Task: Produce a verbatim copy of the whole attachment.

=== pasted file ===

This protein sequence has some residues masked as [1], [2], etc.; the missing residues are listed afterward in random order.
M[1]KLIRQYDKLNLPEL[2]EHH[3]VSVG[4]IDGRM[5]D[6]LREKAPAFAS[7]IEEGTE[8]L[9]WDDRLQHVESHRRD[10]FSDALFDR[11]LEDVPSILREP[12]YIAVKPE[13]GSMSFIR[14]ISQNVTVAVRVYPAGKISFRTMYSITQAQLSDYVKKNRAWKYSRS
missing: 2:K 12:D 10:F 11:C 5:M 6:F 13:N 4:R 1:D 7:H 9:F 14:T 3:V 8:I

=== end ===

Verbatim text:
This protein sequence has some residues masked as [1], [2], etc.; the missing residues are listed afterward in random order.
M[1]KLIRQYDKLNLPEL[2]EHH[3]VSVG[4]IDGRM[5]D[6]LREKAPAFAS[7]IEEGTE[8]L[9]WDDRLQHVESHRRD[10]FSDALFDR[11]LEDVPSILREP[12]YIAVKPE[13]GSMSFIR[14]ISQNVTVAVRVYPAGKISFRTMYSITQAQLSDYVKKNRAWKYSRS
missing: 2:K 12:D 10:F 11:C 5:M 6:F 13:N 4:R 1:D 7:H 9:F 14:T 3:V 8:I